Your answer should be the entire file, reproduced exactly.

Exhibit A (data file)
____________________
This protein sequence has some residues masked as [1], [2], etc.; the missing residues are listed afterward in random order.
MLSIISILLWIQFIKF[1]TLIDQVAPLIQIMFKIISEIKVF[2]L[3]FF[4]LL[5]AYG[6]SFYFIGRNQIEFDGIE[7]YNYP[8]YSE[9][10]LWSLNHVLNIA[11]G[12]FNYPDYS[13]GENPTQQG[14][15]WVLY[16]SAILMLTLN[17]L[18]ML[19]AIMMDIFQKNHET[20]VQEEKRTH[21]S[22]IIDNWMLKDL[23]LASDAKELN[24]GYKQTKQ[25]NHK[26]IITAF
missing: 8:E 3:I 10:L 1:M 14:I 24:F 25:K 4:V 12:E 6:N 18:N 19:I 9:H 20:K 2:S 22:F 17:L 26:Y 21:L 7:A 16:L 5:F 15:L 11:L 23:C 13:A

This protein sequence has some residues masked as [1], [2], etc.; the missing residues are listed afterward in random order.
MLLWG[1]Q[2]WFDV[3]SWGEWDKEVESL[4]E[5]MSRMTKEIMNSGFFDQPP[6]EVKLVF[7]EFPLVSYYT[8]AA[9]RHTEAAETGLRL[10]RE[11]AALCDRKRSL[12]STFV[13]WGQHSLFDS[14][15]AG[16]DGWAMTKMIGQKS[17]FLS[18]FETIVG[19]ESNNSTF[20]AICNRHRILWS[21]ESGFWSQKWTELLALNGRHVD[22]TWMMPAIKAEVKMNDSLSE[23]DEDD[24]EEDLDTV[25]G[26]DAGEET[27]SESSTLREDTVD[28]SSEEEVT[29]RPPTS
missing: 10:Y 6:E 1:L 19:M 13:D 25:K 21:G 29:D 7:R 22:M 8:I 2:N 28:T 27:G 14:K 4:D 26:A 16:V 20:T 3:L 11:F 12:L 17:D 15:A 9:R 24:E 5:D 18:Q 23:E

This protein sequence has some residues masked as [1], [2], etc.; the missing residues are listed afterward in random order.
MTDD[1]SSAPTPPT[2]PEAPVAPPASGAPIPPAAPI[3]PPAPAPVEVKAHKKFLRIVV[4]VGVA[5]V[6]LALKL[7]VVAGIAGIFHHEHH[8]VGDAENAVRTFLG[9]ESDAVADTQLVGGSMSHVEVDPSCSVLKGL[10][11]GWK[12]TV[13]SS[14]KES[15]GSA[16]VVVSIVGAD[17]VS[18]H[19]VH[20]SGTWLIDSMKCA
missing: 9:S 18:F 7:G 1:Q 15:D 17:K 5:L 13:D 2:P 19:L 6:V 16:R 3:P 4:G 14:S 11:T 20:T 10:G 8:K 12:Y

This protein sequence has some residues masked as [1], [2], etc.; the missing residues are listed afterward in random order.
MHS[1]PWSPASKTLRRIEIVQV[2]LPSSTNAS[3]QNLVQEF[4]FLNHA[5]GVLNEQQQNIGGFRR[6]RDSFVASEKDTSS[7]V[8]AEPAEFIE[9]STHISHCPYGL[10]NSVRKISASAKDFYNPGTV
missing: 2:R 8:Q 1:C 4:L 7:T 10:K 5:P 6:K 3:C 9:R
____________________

This protein sequence has some residues masked as [1], [2], etc.; the missing residues are listed afterward in random order.
MLSIISILLWIQFIKF[1]TLIDQVAPLIQIMFKIISEIKVF[2]L[3]FF[4]LL[5]AYG[6]SFYFIGRNQIEFDGIE[7]YNYP[8]YSE[9][10]LWSLNHVLNIA[11]G[12]FNYPDYS[13]GENPTQQG[14][15]WVLY[16]SAILMLTLN[17]L[18]ML[19]AIMMDIFQKNHET[20]VQEEKRTH[21]S[22]IIDNWMLKDL[23]LASDAKELN[24]GYKQTKQ[25]NHK[26]IITAF
missing: 8:E 3:I 10:L 1:M 14:I 24:F 25:K 4:V 12:E 6:N 18:N 19:I 9:H 20:K 2:S 22:F 17:L 26:Y 21:L 7:A 16:L 5:F 15:L 11:L 23:C 13:A

This protein sequence has some residues masked as [1], [2], etc.; the missing residues are listed afterward in random order.
MLLWG[1]Q[2]WFDV[3]SWGEWDKEVESL[4]E[5]MSRMTKEIMNSGFFDQPP[6]EVKLVF[7]EFPLVSYYT[8]AA[9]RHTEAAETGLRL[10]RE[11]AALCDRKRSL[12]STFV[13]WGQHSLFDS[14][15]AG[16]DGWAMTKMIGQKS[17]FLS[18]FETIVG[19]ESNNSTF[20]AICNRHRILWS[21]ESGFWSQKWTELLALNGRHVD[22]TWMMPAIKAEVKMNDSLSE[23]DEDD[24]EEDLDTV[25]G[26]DAGEET[27]SESSTLREDTVD[28]SSEEEVT[29]RPPTS
missing: 10:Y 6:E 1:L 19:M 13:D 25:K 21:G 29:D 7:R 22:M 8:I 2:N 28:T 27:G 14:K 4:D 26:A 16:V 20:T 3:L 11:F 12:L 17:D 15:A 9:R 24:E 5:D 18:Q 23:E

This protein sequence has some residues masked as [1], [2], etc.; the missing residues are listed afterward in random order.
MTDD[1]SSAPTPPT[2]PEAPVAPPASGAPIPPAAPI[3]PPAPAPVEVKAHKKFLRIVV[4]VGVA[5]V[6]LALKL[7]VVAGIAGIFHHEHH[8]VGDAENAVRTFLG[9]ESDAVADTQLVGGSMSHVEVDPSCSVLKGL[10][11]GWK[12]TV[13]SS[14]KES[15]GSA[16]VVVSIVGAD[17]VS[18]H[19]VH[20]SGTWLIDSMKCA
missing: 9:S 18:F 7:G 1:Q 15:D 17:K 5:L 13:D 2:P 19:L 6:V 16:R 3:P 4:G 14:S 11:T 20:T 10:G 8:K 12:Y

This protein sequence has some residues masked as [1], [2], etc.; the missing residues are listed afterward in random order.
MHS[1]PWSPASKTLRRIEIVQV[2]LPSSTNAS[3]QNLVQEF[4]FLNHA[5]GVLNEQQQNIGGFRR[6]RDSFVASEKDTSS[7]V[8]AEPAEFIE[9]STHISHCPYGL[10]NSVRKISASAKDFYNPGTV
missing: 2:R 8:Q 1:C 4:L 7:T 10:K 5:P 6:K 3:C 9:R